Telling us an interesting story about how they brewed a Buckwheat blonde last month, he says, “The grain grows in the Eastern parts of India. It’s not really wheat, but just a flower grain. We collaborated with an NGO called Happy Roots and purchased the seeds from them. The grains were cultivated in the tribal areas of Nagar and Nashik before we sourced it from them and made a beautiful blonde. We sold it exclusively to Malaka Spice outlets and it has been doing well with local craft beer drinkers. Our entire system is locally fabricated.”

The red ale, another specialty of the brewery, is full bodied. The taste of a sip has a hint of chocolate, and it leaves you with a lingering aftertaste of coffee.

Independence Brewing Company
A popular favourite variety at the brewery outlets in Pune and Mumbai is the Belgian Wit. “It’s called Wit because it uses a lot of wheat and oats. It’s light and traditionally spiced with coriander and orange peel. During the boil, we put the coriander and hand peel the mandarin oranges and add that too and then the beer goes into the fermenters. Whatever other flavour you get comes naturally with the yeast,” says Shailendra Bist.

Apart from the Belgian Wit, the brewery will present four varieties of beer at the festival — Hefeweizen (German-styled wheat beer), Session Pale Ale and Peach Sour.

He reveals that the peach sour has about 60 kg of peaches added flavour the beer. “It is fruity, yet sour.”

People don’t associate beer with being sour, but this one is different. It is still in the tanks, intentionally timed to be ready to be on tap for the festival.

Bist claims that he has witnessed the palates of his regular patrons, who were newly introduced to craft beer, evolve within a year. “They start with a blonde ale and move up to more experimental beers. The Belgian Wit has picked up really well and so have the seasonal flavours available the the outlets,” he says.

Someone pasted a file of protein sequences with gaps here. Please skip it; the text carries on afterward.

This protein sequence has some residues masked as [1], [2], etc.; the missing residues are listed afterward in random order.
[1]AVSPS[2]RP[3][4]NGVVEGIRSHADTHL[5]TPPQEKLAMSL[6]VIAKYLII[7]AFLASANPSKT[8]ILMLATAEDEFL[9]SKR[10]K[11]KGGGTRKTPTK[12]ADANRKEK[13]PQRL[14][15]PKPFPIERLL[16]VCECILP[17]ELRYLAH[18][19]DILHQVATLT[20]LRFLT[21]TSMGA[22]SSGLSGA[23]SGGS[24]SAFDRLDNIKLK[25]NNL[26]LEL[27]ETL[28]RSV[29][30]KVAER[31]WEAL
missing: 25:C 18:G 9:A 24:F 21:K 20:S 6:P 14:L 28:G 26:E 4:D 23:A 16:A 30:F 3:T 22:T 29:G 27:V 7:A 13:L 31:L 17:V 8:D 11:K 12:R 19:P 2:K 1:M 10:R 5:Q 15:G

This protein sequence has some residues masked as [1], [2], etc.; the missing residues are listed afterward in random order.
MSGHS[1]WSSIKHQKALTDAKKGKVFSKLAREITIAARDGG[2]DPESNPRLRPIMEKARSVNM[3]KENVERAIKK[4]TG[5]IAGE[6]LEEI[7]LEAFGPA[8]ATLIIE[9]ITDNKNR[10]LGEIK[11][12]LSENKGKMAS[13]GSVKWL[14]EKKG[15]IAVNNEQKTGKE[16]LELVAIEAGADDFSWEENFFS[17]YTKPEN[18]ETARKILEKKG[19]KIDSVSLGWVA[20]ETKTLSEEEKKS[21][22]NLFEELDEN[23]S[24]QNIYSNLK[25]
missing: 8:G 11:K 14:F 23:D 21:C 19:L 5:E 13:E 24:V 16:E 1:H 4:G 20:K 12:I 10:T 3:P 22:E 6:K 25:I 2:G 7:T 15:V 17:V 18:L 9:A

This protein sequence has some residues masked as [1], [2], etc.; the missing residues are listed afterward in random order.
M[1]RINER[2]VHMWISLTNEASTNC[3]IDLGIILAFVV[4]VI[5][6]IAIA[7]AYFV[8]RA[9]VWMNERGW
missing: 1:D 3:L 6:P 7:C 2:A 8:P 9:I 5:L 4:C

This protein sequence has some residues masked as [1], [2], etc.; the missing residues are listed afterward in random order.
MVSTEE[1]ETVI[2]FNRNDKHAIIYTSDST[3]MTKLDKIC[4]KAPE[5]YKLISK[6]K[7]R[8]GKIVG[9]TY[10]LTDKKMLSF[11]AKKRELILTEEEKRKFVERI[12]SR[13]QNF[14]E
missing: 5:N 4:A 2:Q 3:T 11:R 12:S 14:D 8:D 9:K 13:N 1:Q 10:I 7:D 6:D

Great State Aleworks
Bringing their flagship beers to the festival — Brightside Witbier and Off Duty Pale Ale — Great State Aleworks hopes to promote home brewers in the city. “The craft beer scene in the city is changing very fast. Earlier, you wouldn’t find many people drinking pale ale, but now there is a demand for it. We hope it will also catch some steam at the festival,” says Rohan Hastak, parner, Great State Aleworks.

They believe in collaborating with home chefs and other home brewers to come up with exciting innovations. Such an innovation is the reddish pale ale. “We’ve been working on the pale ale for year now. It has 4.5 per cent alcohol, and is currently not as bitter as it should be. When you take a sip, I suggest you take a big one because the bitterness is tasted most at the top,” says Hastak.

A musician and a home cook himself, just like his partners, Hastak feels that the USP of craft beer is the attention to detail that the makers pay. “The same requirement, attention to detail, exists in fields like music and food too. Because we are a small set up, we have the freedom to experiment and innovate. Brewing in small batches gives us access to better ingredients. In fact, my partner still uses his 20-litre drum and sack set up, which looks shady but makes great stuff, to experiment with new recipes. If that’s a success, we move to making batches of 200 litres at a time. Chefs come to us suggesting to use a fruit that wouldn’t have occurred to you as a brewer, and we go with it. We prefer using organic ingredients. Vrundavan Farms just sent us some pineapples to try out,” says Hastak.